The comparisons, however odious for Colin Slade, are also obvious.
There is little doubt Canterbury rugby’s latest first five-eighth has the look of an Andrew Mehrtens about him.
Slade, like Mehrtens, is a product of the same Christchurch Boys High School conveyor belt that rolled off Daniel Carter and Stephen Brett.
And like Mehrtens in the mid-1990s, Slade has emerged from somewhere around left field as far as the rest of New Zealand are concerned — although he will be centre stage during the Air NZ Cup final against Wellington on Saturday night (7.35pm).
A member of the New Zealand under-19 and -21 teams, Slade has risen to prominence nationally during the latter stages of Canterbury’s Air NZ Cup campaign, although he has been there from day one.
Even with Carter only to be used as an emergency after helping the All Blacks retain the Tri-Nations and Bledisloe Cup, Slade was not expecting to see much game time in red and black.
Brett was Carter’s heir apparent — and even touted as a possible All Black before the first squad of the year was announced — while Hamish Gard was ranked No 2.
However, Brett’s misfortune with injury saw Slade make the bench as early as Canterbury’s shock season opening loss to Manawatu in Christchurch and although the Crusaders and New Zealand Maori rep reclaimed the spot, a quad injury against Hawke’s Bay on September 27 ended his involvement.
Brett’s absence was potentially a blow but Slade’s all round competence has been a bonus for Canterbury during the sudden death phase of the competition.
He turned 21 the night Tasman were beaten 48-10 in the quarters while he was also a standout when Hawke’s Bay were eliminated 31-21 in Christchurch last weekend.
A Mehrtens-like line break set up the first try for Andy Ellis, he scored the second, kicked well and saved a certain try when the game was in the balance, denying Bryn Evans under the posts when the score was 28-14.
However, his rugby coming of age looms under lights at Westpac Stadium when he is faces his stiffest opposition.
Slade’s ability to handle a swirling breeze at the venue and the realisation he will be targeted suggest he could determine Canterbury’s fate.
Canterbury coach Rob Penney, seeking a title at his third attempt, was confident Slade was equipped to add to his 92-point haul this season.
“It’s been a massive year for Colin. For him to be in the driving seat and to have done as well as he has has been a great credit to the young guy and (assistant coach) John Haggart, who’s done a great job in bringing him on,” he said.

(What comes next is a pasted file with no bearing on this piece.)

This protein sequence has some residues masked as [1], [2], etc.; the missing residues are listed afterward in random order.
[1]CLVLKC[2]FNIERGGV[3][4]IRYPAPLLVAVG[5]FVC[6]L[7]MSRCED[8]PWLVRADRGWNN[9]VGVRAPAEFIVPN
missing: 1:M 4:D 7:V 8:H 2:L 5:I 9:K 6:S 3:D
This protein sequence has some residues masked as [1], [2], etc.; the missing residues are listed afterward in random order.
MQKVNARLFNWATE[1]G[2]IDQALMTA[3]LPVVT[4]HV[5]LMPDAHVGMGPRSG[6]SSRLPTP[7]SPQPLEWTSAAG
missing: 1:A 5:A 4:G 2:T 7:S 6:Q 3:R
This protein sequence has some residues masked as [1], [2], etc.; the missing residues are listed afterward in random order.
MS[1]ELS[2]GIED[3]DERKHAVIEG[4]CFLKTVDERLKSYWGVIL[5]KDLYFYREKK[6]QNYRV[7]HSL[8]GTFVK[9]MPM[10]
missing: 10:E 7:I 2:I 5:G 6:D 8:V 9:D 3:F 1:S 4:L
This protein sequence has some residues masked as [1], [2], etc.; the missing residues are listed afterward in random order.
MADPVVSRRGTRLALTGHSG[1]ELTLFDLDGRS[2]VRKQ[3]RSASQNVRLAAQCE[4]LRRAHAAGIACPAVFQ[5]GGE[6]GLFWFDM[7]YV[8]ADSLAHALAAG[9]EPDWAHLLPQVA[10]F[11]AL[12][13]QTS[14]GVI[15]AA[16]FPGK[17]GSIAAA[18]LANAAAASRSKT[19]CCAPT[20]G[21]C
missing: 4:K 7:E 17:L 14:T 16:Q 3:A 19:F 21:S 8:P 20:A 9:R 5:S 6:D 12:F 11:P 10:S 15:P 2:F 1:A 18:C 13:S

“I can see where the Mehrts comparisons come from but it’s a big call to compare him to the great man.
“Colin’s certainly his own man, he’ll get to his own place in good time,” Penney said, before adding to the expectation placed upon his playmaker.
“An All Blacks jersey is not out of the realms of possibility if he keeps up with the performances to date.”
Former Canterbury and Wellington coach Aussie McLean, a former first five-eighth, thought Slade resembled another player of Mehrtens’ vintage, Southland’s Simon Culhane.
“He’s just made humungous strides. You expect him to control things and pass well, but you don’t expect him to take the ball to the line and, with his tackling, he reminds me of Simon Culhane,” McLean told The Press newspaper.
Meanwhile, All Blacks halfback Piri Weepu, press-ganged into the Wellington No 10 jersey as the union seeks a long-term option, admitted his province could look south with envy.
“Canterbury seems to find these first five-eighths every year, they’ve always got talent,” he said.
Weepu confirmed Wellington would look to exploit the relatively inexperienced Slade and halfback Tyson Keats — who replaced Andy Ellis in the starting line-up after the All Blacks’ knee injury did not recover sufficiently.
“I guess it could be an area (to exploit) but they’re pretty solid,” Weepu said.
“They’ve got Richie (McCaw) to help them out there and the eight (Kieran Read).
“That channel will be offered to us at times but we have to look at other options too.”